Emojis have changed the way we text, these fun little symbols have had a huge impact on the way people communicate. To commemorate World Emoji Day, Apple has given a special preview of some of the new emoji that will soon be available to use on Apple devices.
Anyone with an iPhone or iPad can expect a new wave of emojis to come with iOS 14, and the Emojipedia blog has revealed 13 of these new emojis.
It’s an interesting selection, with the long extinct dodo making an appearance, as well as a masked ninja and a boomerang.
The 13 that have been previewed are:
- Nesting dolls
- Pinched fingers
- Anatomical heart
- Transgender symbol
- Bubble tea
There’s more to come though, as the full list is said to contain 117 new emojis.
Here at Uswitch we conducted some research to find out more about people’s attitudes to emojis, how they’re used, and who uses them.
The Language of Love study collected data from 2000 men and women around the country to see how emoji use differs. One of the main findings was that the people mainly use emojis when they’re feeling cheeky, annoyed or in response to something funny,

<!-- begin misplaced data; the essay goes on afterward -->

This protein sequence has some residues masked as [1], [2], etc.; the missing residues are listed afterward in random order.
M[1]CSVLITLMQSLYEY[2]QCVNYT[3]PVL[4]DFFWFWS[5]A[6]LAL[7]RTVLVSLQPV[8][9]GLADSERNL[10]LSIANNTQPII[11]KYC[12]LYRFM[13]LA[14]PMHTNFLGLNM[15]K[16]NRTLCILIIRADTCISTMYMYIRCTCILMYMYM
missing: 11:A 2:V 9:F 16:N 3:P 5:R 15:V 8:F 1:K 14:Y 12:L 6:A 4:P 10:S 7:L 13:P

Interestingly, 56% of women use emojis every day compared to 35% of men.
When it comes to new emojis, categories that people would like to see more of include animals, body types and landmarks.
The addition of a transgender symbol in the new list is a good sign for people who would like to see more inclusion and diversity in emojis.
Rehan Ali, mobile expert at Uswitch.com comments: “It's clear that emojis have become a huge part of our culture and the way we communicate, whether we’re chatting with mates, or sending messages to our loved ones.”
“Whatever smartphone you own, there is always a debate about which emojis are your favourite and what the underlying meaning of certain symbols might be.”
“Our research also shows that there’s still a way to go when it comes to emoji diversity. Smartphone users want variety and inclusivity with the emojis they send, and that includes a greater selection of body shapes and skin tones.”